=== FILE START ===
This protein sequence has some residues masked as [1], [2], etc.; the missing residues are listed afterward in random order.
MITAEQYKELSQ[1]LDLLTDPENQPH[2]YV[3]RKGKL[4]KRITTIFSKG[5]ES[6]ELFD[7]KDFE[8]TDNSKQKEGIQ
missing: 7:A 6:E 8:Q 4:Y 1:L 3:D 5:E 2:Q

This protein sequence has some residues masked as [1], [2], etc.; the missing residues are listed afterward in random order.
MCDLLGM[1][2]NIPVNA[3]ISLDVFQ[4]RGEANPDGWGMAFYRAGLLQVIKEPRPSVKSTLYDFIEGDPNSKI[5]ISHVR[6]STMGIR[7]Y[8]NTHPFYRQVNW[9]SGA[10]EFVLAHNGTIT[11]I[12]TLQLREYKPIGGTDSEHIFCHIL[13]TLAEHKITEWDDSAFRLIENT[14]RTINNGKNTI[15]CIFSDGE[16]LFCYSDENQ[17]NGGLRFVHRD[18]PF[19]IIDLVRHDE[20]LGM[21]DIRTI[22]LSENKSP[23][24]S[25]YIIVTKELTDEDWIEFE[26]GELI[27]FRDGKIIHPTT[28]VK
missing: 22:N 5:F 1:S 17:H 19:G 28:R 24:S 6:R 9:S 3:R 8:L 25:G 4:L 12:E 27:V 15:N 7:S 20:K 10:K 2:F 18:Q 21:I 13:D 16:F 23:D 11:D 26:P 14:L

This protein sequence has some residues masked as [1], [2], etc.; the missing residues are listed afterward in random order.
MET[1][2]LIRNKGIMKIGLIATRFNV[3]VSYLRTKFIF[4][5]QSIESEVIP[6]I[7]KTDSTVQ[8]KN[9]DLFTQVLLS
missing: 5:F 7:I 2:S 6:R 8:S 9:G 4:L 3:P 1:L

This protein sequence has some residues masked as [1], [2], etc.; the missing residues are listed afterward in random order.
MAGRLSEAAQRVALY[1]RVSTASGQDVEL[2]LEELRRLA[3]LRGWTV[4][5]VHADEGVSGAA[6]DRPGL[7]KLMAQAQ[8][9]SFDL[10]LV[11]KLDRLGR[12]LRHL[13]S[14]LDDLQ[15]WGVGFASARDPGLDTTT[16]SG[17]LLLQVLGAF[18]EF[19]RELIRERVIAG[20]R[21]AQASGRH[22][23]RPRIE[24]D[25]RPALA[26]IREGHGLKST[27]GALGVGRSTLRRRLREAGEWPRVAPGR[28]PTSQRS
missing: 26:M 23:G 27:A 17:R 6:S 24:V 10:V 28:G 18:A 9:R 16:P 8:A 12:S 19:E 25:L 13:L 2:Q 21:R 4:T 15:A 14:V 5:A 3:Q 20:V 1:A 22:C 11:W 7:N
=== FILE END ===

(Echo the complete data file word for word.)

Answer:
This protein sequence has some residues masked as [1], [2], etc.; the missing residues are listed afterward in random order.
MITAEQYKELSQ[1]LDLLTDPENQPH[2]YV[3]RKGKL[4]KRITTIFSKG[5]ES[6]ELFD[7]KDFE[8]TDNSKQKEGIQ
missing: 7:A 6:E 8:Q 4:Y 1:L 3:D 5:E 2:Q

This protein sequence has some residues masked as [1], [2], etc.; the missing residues are listed afterward in random order.
MCDLLGM[1][2]NIPVNA[3]ISLDVFQ[4]RGEANPDGWGMAFYRAGLLQVIKEPRPSVKSTLYDFIEGDPNSKI[5]ISHVR[6]STMGIR[7]Y[8]NTHPFYRQVNW[9]SGA[10]EFVLAHNGTIT[11]I[12]TLQLREYKPIGGTDSEHIFCHIL[13]TLAEHKITEWDDSAFRLIENT[14]RTINNGKNTI[15]CIFSDGE[16]LFCYSDENQ[17]NGGLRFVHRD[18]PF[19]IIDLVRHDE[20]LGM[21]DIRTI[22]LSENKSP[23][24]S[25]YIIVTKELTDEDWIEFE[26]GELI[27]FRDGKIIHPTT[28]VK
missing: 22:N 5:F 1:S 17:H 19:G 28:R 24:S 6:R 9:S 3:R 8:L 25:G 4:L 12:E 27:V 15:N 7:S 20:K 10:K 2:F 18:Q 21:I 13:D 16:F 23:D 11:D 26:P 14:L

This protein sequence has some residues masked as [1], [2], etc.; the missing residues are listed afterward in random order.
MET[1][2]LIRNKGIMKIGLIATRFNV[3]VSYLRTKFIF[4][5]QSIESEVIP[6]I[7]KTDSTVQ[8]KN[9]DLFTQVLLS
missing: 5:F 7:I 2:S 6:R 8:S 9:G 4:L 3:P 1:L

This protein sequence has some residues masked as [1], [2], etc.; the missing residues are listed afterward in random order.
MAGRLSEAAQRVALY[1]RVSTASGQDVEL[2]LEELRRLA[3]LRGWTV[4][5]VHADEGVSGAA[6]DRPGL[7]KLMAQAQ[8][9]SFDL[10]LV[11]KLDRLGR[12]LRHL[13]S[14]LDDLQ[15]WGVGFASARDPGLDTTT[16]SG[17]LLLQVLGAF[18]EF[19]RELIRERVIAG[20]R[21]AQASGRH[22][23]RPRIE[24]D[25]RPALA[26]IREGHGLKST[27]GALGVGRSTLRRRLREAGEWPRVAPGR[28]PTSQRS
missing: 26:M 23:G 27:A 17:R 6:S 24:V 10:V 28:G 18:A 9:R 16:P 8:A 12:S 19:E 25:L 13:L 2:Q 21:R 4:T 15:A 14:V 5:A 3:Q 20:V 1:A 22:C 11:W 7:N